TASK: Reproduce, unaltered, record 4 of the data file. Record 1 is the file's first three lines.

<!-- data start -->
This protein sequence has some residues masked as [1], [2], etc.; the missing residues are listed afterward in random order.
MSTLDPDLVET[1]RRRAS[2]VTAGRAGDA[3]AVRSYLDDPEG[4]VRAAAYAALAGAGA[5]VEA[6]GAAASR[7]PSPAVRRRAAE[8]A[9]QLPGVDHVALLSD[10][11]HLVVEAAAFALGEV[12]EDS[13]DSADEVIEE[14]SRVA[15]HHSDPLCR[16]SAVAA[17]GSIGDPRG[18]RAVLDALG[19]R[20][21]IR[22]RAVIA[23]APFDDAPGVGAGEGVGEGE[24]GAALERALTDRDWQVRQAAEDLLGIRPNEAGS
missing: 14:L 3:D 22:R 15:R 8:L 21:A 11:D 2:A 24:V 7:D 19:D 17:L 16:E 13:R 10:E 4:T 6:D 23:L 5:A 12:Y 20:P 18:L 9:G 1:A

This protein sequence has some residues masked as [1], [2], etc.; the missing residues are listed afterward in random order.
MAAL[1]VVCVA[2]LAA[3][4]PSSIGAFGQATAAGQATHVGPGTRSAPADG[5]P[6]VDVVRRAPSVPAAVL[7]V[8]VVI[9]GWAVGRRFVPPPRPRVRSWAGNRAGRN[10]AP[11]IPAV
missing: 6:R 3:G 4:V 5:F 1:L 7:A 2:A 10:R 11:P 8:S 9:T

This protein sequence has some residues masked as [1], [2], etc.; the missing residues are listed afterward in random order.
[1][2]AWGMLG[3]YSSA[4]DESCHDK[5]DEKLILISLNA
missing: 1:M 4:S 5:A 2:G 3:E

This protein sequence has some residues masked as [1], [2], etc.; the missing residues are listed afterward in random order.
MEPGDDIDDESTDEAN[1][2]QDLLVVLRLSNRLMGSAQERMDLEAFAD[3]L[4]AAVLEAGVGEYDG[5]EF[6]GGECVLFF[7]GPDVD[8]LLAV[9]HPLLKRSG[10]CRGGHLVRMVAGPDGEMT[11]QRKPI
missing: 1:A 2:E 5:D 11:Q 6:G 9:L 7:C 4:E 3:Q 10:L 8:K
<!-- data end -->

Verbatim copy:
This protein sequence has some residues masked as [1], [2], etc.; the missing residues are listed afterward in random order.
MEPGDDIDDESTDEAN[1][2]QDLLVVLRLSNRLMGSAQERMDLEAFAD[3]L[4]AAVLEAGVGEYDG[5]EF[6]GGECVLFF[7]GPDVD[8]LLAV[9]HPLLKRSG[10]CRGGHLVRMVAGPDGEMT[11]QRKPI
missing: 1:A 2:E 5:D 11:Q 6:G 9:L 7:C 4:E 3:Q 10:L 8:K